A CONVERSATION WITH GREG DOWNING: TRAVEL PANORAMAS, 3D TECHNOLOGY AND HDRI
by Michelle Bienias
Downing also sorts out the confusion over HDRI in 'High Dynamic Range Imaging, Panoscan & Spheron'. and discusses 3D Imaging in 'CASE STUDY, TRIBUNAL PLAZA, NICE'
Greg Downing of www.gregdowning.com has traveled the world shooting location panoramic photography for Intel in Russia, Jordan, France, India, Vietnam and Australia. He has produced HDR images for Pixar and was an HDR imaging consultant for Spheron. Downing is also a current board member for the IQTVRA and is chair of the membership committee. He's a busy man - these are only a summary of his accomplishments over the past two years.
Downing's specialty is travel panoramas and the convergence of 3D technology and panoramic photography. He is constantly utilizing his considerable technical talents to produce new applications for VR panoramas (see the Panoramic Image Modeling section of his website and the VRMAG article on the Tribunal Plaza) and High Dynamic Range Images (HDRI).
In our extensive interview with this interesting photographer, Downing discusses his current and past projects, technology and his worldwide travels.
Note: The first panorama will apear and you can pan around but you will not be able to click on the next node until the entire movie is downloaded. This is only a problem because there is no visual feedback to let you know it is downloaded. If you wait for the movie to download (about 2.5 minutes over DSL) you will get an arrow icon for your curser when mousing over the cathedral and then the movie will work correctly. We are working on getting some visual feedback into this as soon as possible!
Can you tell us more about the "panorama based 3D virtual set" you produced for the multimedia park in Turin?
I realized a dream in this project I have had since the first time I saw Paul Debevec's Campanile movie (my first exposure to image based modeling). I had always wanted to use the omni-directional nature of panoramas to capture images of a location and use it to recover a complete 3D model of the location that had the realism of real photography.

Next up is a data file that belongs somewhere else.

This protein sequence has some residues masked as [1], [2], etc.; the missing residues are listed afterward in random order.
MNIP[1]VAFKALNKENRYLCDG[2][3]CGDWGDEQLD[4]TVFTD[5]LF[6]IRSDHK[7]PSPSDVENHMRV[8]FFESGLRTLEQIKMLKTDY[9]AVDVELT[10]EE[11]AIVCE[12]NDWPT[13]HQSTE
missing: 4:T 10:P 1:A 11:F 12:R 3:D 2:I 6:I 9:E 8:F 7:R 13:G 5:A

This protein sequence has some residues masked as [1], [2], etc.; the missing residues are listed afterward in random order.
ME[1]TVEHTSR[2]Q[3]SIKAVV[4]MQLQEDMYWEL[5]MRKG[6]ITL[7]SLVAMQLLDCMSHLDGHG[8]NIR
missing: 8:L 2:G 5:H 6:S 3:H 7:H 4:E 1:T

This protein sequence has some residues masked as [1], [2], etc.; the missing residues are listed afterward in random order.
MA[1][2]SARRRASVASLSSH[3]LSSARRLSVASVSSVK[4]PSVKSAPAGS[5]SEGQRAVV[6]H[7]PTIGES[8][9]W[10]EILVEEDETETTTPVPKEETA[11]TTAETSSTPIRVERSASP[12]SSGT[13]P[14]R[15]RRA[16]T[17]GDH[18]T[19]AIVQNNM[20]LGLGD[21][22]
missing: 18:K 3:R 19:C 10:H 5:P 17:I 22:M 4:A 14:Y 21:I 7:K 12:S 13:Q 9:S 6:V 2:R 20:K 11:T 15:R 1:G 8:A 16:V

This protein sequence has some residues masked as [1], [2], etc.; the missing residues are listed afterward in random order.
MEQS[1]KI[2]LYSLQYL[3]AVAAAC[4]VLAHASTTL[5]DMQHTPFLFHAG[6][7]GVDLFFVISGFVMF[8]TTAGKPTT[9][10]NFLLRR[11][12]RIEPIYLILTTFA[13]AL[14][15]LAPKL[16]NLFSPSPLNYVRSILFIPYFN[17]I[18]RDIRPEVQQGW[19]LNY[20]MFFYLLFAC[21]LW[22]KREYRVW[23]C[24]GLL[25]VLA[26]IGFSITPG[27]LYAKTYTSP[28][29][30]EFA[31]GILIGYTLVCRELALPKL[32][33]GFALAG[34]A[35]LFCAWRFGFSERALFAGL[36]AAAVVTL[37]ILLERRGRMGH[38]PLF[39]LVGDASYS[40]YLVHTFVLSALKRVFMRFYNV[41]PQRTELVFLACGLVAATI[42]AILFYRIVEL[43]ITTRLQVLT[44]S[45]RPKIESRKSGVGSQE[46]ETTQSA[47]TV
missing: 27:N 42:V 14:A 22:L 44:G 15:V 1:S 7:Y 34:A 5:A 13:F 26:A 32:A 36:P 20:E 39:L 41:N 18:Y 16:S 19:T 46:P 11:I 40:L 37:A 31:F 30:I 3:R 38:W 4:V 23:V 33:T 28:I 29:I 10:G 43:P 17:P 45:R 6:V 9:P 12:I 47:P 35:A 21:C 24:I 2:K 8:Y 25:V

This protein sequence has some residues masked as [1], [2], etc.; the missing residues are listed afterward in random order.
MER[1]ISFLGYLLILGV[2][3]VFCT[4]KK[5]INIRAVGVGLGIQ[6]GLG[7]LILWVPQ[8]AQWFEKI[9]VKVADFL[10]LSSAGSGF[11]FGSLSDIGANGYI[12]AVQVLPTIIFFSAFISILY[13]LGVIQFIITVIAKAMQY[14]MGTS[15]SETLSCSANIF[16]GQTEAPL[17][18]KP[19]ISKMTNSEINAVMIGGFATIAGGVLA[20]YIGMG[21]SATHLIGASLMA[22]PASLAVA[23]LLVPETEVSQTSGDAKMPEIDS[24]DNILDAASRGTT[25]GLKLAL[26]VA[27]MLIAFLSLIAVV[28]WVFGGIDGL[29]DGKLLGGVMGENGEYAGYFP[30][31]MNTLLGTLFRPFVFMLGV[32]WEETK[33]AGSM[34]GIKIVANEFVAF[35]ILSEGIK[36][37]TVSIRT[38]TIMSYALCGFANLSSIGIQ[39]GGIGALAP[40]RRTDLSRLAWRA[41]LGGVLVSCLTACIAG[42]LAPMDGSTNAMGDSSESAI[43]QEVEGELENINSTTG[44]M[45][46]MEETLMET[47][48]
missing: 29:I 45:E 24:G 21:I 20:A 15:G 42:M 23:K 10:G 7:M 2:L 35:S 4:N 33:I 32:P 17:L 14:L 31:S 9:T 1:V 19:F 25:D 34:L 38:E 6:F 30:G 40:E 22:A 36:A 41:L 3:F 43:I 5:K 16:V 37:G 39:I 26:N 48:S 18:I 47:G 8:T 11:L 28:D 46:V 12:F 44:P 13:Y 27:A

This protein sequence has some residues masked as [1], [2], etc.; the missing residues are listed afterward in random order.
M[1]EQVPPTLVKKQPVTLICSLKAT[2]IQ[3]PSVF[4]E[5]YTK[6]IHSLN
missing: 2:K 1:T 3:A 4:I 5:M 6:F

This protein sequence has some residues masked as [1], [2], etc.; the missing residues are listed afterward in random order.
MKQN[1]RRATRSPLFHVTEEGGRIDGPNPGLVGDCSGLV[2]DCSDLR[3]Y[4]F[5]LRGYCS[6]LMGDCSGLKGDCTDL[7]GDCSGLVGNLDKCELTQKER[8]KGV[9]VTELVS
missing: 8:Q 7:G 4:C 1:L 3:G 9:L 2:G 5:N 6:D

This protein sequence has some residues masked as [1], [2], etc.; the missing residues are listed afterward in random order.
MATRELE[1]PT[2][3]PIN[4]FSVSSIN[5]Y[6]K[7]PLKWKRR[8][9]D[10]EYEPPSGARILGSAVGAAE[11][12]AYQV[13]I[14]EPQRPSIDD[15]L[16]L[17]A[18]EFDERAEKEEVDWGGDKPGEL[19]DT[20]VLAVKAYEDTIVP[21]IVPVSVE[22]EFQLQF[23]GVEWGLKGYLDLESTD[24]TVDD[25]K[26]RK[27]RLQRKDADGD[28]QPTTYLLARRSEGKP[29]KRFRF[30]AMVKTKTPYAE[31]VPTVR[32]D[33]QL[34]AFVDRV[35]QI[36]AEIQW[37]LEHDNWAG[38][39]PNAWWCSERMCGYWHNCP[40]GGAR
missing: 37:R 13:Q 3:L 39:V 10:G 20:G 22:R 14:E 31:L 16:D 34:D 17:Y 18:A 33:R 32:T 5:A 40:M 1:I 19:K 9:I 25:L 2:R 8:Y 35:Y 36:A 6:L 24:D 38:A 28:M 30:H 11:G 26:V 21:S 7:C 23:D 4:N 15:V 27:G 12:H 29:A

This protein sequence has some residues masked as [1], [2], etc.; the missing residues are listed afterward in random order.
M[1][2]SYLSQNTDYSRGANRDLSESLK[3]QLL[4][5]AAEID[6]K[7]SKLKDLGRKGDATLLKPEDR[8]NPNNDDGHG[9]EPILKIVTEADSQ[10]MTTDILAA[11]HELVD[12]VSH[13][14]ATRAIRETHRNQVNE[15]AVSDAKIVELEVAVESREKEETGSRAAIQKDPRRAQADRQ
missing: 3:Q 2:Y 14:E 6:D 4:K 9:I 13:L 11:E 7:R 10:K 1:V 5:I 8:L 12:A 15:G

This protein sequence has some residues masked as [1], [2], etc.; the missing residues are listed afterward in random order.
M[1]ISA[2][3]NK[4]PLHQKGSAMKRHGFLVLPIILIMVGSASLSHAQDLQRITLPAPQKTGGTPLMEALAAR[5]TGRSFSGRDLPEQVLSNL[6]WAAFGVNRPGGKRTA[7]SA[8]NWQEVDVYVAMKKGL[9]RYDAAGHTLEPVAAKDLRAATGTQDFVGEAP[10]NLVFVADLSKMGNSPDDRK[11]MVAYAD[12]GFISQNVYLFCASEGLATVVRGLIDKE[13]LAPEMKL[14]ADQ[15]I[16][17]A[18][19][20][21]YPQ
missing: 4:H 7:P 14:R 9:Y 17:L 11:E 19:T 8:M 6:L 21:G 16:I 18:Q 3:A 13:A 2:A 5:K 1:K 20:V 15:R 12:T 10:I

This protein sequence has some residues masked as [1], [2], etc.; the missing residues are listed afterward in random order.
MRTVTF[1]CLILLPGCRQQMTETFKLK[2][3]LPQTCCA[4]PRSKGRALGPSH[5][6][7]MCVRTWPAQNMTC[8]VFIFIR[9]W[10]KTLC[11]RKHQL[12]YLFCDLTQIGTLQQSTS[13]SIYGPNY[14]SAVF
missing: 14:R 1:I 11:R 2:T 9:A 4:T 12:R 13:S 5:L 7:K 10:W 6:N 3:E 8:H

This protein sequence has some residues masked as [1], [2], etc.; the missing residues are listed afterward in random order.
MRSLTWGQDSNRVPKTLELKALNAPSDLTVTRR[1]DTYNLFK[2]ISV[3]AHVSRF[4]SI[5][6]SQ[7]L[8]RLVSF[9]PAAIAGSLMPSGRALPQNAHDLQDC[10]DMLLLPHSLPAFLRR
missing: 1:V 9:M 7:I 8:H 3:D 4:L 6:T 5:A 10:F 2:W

In this project I photographed three panoramas in a public square in Nice. I then used photogrammetry techniques to create a 3D model from the photos and texture the 3D model from the photos. The result is a very fast method for obtaining an accurate model of an environment that is as real looking as photographs and has the interactivity of video games. I was recently told by a military contractor who works in government simulation training that my technique is two-thirds faster than what the U.S. military currently uses for its environment simulation and that the result is more realistic looking. Considering the amount of money and resources that they spend developing their techniques I found this pretty encouraging.
VRMMP will be compiling the model into a standard Virtual Reality SDK called Vega, from Multigen. This will allow them to use 1028x768 active stereo goggles, head mounted motion tracking and VR gloves for navigation. I am very excited to see my finished model in this environment. They'll be using the model primarily for Virtual Reality research.You have been traveling a lot for Intel image-based technology demos. Can you share some highlights of these trips?
In some ways this was a dream assignment for me and in others a nightmare.
The best thing about these assignments was that I got to photograph panoramas in some really incredible locations: the Taj Mahal in India; the unknown soldier and tomb of Ho Chi Min in Hanoi; the Opera House in Syndey; Red Square in Moscow; Petra in Jordan (my favorite!); and in Paris, Notre Dame Cathedral. These are the same places I would have been taking panos had I traveled there on my own, so it was nice to have a gig that paid me to go.
The assignment was not a "work made for hire" so I own the copyright to the images I took. This has been great, because I have been able to license my images to the American Museum of Natural History in New York. In September 2003, they will be opening a five-year traveling exhibit on Petra and featuring my panoramas and artifacts from Petra. At the entrance to the exhibit there will be a three-walled room that visitors can step into. The walls will be made up of three HDTV projections, allowing the visitors to experience a very high-resolution (panoramas are 16000 x 8000 pixels) immersive experience.
The most difficult part of the job (other than being rushed by soldiers with machine guns pointed at me in India, being sent to the hospital via an ambulance in Vietnam and getting arrested in Russia) was not having any lead-time on the assignments or advanced arrangement for the photography. A typical scenario would go something like this; I would get a call on Tuesday afternoon saying that funding for a project I had didn't even know was being considered, just got approved. If I wanted to accept the project I would have to be on a plane to Russia Thursday, on to Jordan Sunday, France on Tuesday and be back with completed panoramas for all three countries by Saturday.